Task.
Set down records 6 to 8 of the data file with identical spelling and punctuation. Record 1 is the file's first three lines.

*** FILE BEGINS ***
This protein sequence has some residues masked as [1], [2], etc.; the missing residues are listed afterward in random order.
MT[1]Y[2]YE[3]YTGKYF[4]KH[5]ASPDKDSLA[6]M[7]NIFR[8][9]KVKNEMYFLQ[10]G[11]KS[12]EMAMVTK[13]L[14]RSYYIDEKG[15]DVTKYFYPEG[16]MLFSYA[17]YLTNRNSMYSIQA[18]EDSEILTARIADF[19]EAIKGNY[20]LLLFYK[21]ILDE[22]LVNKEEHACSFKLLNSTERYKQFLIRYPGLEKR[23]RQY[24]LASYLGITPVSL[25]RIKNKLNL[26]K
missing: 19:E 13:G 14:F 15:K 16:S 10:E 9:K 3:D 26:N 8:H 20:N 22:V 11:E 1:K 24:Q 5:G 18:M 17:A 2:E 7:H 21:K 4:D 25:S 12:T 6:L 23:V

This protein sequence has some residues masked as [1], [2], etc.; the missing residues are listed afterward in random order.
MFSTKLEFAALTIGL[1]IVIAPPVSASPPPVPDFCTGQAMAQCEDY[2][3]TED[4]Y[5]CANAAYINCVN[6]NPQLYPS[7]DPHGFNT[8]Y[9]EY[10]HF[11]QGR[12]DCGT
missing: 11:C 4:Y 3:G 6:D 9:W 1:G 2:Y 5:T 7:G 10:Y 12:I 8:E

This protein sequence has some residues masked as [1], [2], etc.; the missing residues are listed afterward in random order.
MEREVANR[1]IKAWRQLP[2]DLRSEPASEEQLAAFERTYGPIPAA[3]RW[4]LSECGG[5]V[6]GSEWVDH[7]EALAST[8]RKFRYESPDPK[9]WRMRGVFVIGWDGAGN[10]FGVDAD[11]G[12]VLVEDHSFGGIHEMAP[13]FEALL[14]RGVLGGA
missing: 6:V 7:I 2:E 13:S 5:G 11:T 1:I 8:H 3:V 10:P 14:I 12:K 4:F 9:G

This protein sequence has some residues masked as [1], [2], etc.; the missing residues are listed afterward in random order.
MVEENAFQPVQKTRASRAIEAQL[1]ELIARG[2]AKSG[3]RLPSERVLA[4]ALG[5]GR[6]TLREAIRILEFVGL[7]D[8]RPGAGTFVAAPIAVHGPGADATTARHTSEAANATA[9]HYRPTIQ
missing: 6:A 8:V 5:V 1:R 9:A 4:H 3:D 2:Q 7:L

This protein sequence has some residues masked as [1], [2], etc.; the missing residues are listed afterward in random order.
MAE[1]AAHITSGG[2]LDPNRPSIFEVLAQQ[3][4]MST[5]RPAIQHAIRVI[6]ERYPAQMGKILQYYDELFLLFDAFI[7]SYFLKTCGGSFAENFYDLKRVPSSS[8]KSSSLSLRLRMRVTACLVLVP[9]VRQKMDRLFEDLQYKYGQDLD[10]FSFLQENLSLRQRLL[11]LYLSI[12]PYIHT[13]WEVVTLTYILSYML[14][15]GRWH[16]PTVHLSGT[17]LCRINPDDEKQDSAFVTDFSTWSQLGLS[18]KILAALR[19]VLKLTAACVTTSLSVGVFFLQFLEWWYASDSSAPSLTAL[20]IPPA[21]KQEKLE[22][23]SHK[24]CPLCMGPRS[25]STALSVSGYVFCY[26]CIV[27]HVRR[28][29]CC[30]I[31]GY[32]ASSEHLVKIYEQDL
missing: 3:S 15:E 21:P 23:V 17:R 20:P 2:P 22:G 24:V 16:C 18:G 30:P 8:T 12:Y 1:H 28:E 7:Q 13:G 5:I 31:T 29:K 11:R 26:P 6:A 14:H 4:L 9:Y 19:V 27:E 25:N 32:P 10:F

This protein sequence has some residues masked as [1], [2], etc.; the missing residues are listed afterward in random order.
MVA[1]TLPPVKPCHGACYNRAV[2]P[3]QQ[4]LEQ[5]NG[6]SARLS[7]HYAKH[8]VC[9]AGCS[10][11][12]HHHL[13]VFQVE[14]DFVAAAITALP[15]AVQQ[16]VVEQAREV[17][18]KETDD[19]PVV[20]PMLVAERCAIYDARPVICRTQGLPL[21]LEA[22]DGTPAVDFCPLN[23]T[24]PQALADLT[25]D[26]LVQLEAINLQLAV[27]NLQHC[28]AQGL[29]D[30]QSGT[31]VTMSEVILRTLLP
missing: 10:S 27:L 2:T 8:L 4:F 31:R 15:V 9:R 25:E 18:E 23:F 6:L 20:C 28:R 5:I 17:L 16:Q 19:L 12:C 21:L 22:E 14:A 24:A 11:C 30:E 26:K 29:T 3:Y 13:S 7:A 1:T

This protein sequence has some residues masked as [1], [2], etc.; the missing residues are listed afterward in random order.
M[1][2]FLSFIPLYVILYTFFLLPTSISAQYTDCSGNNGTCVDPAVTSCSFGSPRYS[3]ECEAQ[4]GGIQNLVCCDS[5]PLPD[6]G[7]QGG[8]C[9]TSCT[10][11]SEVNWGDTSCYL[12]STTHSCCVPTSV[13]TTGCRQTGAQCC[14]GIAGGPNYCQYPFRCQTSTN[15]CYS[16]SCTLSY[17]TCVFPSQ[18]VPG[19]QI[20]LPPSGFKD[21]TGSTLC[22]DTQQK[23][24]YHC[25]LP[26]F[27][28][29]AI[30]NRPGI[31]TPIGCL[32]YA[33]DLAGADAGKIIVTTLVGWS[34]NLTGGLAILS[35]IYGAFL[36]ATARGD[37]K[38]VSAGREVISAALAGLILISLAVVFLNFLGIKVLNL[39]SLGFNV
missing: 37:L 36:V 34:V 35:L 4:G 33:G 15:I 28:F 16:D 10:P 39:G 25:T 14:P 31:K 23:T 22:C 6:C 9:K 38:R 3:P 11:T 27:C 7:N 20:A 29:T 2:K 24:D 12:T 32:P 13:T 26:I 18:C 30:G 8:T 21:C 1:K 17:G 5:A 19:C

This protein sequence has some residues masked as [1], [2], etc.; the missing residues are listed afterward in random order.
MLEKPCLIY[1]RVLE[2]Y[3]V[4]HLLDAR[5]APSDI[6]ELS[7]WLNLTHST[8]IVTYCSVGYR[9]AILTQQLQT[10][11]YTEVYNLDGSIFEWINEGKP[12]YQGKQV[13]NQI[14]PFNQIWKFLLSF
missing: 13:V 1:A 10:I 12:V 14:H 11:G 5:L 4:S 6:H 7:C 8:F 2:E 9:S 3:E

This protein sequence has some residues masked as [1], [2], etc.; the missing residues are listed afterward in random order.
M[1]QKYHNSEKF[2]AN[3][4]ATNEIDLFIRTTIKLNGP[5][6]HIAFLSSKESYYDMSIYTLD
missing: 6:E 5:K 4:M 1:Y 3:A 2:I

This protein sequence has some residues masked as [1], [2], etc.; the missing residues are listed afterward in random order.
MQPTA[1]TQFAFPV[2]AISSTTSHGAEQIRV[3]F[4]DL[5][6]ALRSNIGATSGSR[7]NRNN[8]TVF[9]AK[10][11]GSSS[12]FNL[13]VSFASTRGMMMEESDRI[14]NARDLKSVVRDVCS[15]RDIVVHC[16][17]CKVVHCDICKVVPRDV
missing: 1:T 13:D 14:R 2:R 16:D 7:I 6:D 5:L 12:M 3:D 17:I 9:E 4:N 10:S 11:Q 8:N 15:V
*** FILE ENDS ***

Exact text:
This protein sequence has some residues masked as [1], [2], etc.; the missing residues are listed afterward in random order.
MVA[1]TLPPVKPCHGACYNRAV[2]P[3]QQ[4]LEQ[5]NG[6]SARLS[7]HYAKH[8]VC[9]AGCS[10][11][12]HHHL[13]VFQVE[14]DFVAAAITALP[15]AVQQ[16]VVEQAREV[17][18]KETDD[19]PVV[20]PMLVAERCAIYDARPVICRTQGLPL[21]LEA[22]DGTPAVDFCPLN[23]T[24]PQALADLT[25]D[26]LVQLEAINLQLAV[27]NLQHC[28]AQGL[29]D[30]QSGT[31]VTMSEVILRTLLP
missing: 10:S 27:L 2:T 8:L 4:F 31:R 15:V 9:R 25:E 18:E 23:F 6:L 20:C 28:R 5:I 17:L 16:Q 19:L 12:C 21:L 22:E 14:A 24:A 11:C 30:E 26:K 29:T 3:Y 13:S 7:A 1:T

This protein sequence has some residues masked as [1], [2], etc.; the missing residues are listed afterward in random order.
M[1][2]FLSFIPLYVILYTFFLLPTSISAQYTDCSGNNGTCVDPAVTSCSFGSPRYS[3]ECEAQ[4]GGIQNLVCCDS[5]PLPD[6]G[7]QGG[8]C[9]TSCT[10][11]SEVNWGDTSCYL[12]STTHSCCVPTSV[13]TTGCRQTGAQCC[14]GIAGGPNYCQYPFRCQTSTN[15]CYS[16]SCTLSY[17]TCVFPSQ[18]VPG[19]QI[20]LPPSGFKD[21]TGSTLC[22]DTQQK[23][24]YHC[25]LP[26]F[27][28][29]AI[30]NRPGI[31]TPIGCL[32]YA[33]DLAGADAGKIIVTTLVGWS[34]NLTGGLAILS[35]IYGAFL[36]ATARGD[37]K[38]VSAGREVISAALAGLILISLAVVFLNFLGIKVLNL[39]SLGFNV
missing: 37:L 36:V 34:V 35:L 4:G 33:G 15:I 28:F 16:D 10:P 39:G 25:T 14:P 31:K 23:T 22:C 6:C 9:K 38:R 3:P 11:T 27:C 7:N 20:A 29:T 2:K 24:D 12:T 32:P 13:T 26:I 18:C 30:G 8:T 21:C 1:K 17:G 5:A 19:C

This protein sequence has some residues masked as [1], [2], etc.; the missing residues are listed afterward in random order.
MLEKPCLIY[1]RVLE[2]Y[3]V[4]HLLDAR[5]APSDI[6]ELS[7]WLNLTHST[8]IVTYCSVGYR[9]AILTQQLQT[10][11]YTEVYNLDGSIFEWINEGKP[12]YQGKQV[13]NQI[14]PFNQIWKFLLSF
missing: 13:V 1:A 10:I 12:V 14:H 11:G 5:L 4:S 6:H 7:C 8:F 2:E 9:S 3:E